Syria bears brunt of economic devastation caused by quake

War-torn country is in far weaker position than Turkey to deal with aftermath of disaster

The death and devastation wreaked by Monday’s massive earthquake is greatest in Turkey, but that country is in a far better position to deal with the aftermath than Syria, due to warfare and sanctions.

The civil conflict and proxy interventions have left Syria divided, with 70 per cent of territory held by the government, 25 per cent by the US-backed Syrian Kurds, and 5 per cent by Turkey and surrogate militias.

Pre-earthquake conditions were already catastrophic in northwest Idlib province, which is ruled by al-Qaeda offshoot Hay ‘at Tahrir al-Sham, a Turkish ally. So 65 per cent of foreign humanitarian aid went there, while 35 per cent was allocated to the rest of the sanctions-ridden country.

Roads, power plants, water and electricity networks, schools, hospitals and public buildings were damaged or destroyed by fighting. Industries in the country’s thriving manufacturing and commercial hub, Aleppo, were damaged, gutted and looted. Suburbs of Homs, Aleppo and Damascus were levelled. Farmland was abandoned.


Syria’s oil fields, which produced enough for the domestic market and export, were occupied by Kurdish forces.

More than 500,000 combatants and civilians are estimated to have been killed. Five million Syrians fled the country and six million were displaced. According to the UN, GPD losses are $226 million, with costs of economic disruption far greater than losses from physical destruction.

I am struck by the pervasiveness of the human rights and humanitarian impact of the unilateral coercive measures imposed on Syria

Since major fighting wound down in December 2016, Western sanctions have blocked reconstruction and recovery and negatively impacted the population. Euro-Med Human Rights Monitor has reported that 90 per cent of Syrians live in poverty due to “displacement, severe economic recession, and devaluation of the local currency”. Prices have soared by 800 per cent over the past two years.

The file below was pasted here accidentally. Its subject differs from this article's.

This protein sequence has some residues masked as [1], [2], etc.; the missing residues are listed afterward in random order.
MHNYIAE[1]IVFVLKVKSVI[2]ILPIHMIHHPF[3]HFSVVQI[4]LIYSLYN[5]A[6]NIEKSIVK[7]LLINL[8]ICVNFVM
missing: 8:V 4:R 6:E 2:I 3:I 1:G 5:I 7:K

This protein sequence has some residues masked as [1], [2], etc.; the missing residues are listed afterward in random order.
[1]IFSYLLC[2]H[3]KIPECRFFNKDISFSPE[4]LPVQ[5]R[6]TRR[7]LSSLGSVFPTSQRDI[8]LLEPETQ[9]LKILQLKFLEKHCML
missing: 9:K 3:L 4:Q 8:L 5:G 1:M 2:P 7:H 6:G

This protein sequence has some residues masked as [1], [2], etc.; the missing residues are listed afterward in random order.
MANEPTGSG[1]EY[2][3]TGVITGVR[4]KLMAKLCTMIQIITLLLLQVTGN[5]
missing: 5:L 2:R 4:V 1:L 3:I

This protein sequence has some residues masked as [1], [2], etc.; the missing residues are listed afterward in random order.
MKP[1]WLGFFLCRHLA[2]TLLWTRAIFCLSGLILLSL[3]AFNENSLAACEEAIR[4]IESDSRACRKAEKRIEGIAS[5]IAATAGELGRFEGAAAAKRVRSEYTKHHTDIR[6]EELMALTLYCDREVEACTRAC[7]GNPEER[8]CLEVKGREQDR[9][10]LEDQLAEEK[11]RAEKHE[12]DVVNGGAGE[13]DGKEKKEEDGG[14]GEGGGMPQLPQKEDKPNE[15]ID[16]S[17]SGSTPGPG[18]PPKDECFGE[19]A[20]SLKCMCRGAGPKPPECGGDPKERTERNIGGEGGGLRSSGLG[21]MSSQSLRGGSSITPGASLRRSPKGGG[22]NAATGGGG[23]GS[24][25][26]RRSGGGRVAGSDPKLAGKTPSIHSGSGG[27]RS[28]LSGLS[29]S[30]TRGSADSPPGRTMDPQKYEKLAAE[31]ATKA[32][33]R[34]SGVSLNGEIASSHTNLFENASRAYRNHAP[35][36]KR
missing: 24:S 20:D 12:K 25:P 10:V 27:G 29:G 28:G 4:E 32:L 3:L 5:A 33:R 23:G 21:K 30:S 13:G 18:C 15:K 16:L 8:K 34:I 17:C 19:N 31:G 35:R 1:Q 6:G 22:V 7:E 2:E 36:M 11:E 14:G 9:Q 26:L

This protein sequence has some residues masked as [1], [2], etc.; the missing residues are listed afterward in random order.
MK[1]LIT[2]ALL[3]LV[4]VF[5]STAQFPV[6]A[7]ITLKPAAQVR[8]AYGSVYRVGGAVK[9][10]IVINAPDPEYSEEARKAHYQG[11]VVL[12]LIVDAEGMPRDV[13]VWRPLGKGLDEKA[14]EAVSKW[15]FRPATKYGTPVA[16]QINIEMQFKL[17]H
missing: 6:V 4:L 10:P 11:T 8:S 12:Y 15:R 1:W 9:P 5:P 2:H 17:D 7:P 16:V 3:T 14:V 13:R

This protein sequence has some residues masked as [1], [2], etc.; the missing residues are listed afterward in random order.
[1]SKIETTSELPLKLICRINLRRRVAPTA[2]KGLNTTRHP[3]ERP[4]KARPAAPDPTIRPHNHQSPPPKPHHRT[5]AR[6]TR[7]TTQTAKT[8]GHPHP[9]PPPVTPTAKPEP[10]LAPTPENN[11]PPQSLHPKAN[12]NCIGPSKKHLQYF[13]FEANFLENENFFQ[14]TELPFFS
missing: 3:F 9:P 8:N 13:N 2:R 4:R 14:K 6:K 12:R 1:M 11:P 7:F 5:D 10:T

Following a tour of Syria last year, UN special rapporteur on human rights Alena Douhan described the impact of sanctions: “I am struck by the pervasiveness of the human rights and humanitarian impact of the unilateral coercive measures imposed on Syria and the total economic and financial isolation of a country whose people are struggling to rebuild a life with dignity, following the decade-long war.”

Karin Leukefeld, a German journalist who was in Syria until Saturday, told The Irish Times that the current situation, before the earthquake, was worse than during her last visit in September. “People are hungry, they go through the rubbish, and there are many beggars. Christian charities which used to give poor people oil and milk now give beggars sandwiches. Government subsides have been cut on bread, sugar and rice.

“Since there is little fuel for heating, people collect paper and plastic to burn in their stoves – if they have stoves. They cut down trees although it is forbidden. The government petrol ration used to be 25 litres a week, now it is 25 litres a month. Petrol on the black market is double [the price].

“In Aleppo, a falafel sandwich which, before the war, cost 25 Syrian poundsnow costs 10,000 (€3.70). Workers’ pay is between 70,000 and 100,000 Syrian pounds, so families can no longer afford the national snack.”

Michael Jansen

Michael Jansen

Michael Jansen contributes news from and analysis of the Middle East to The Irish Times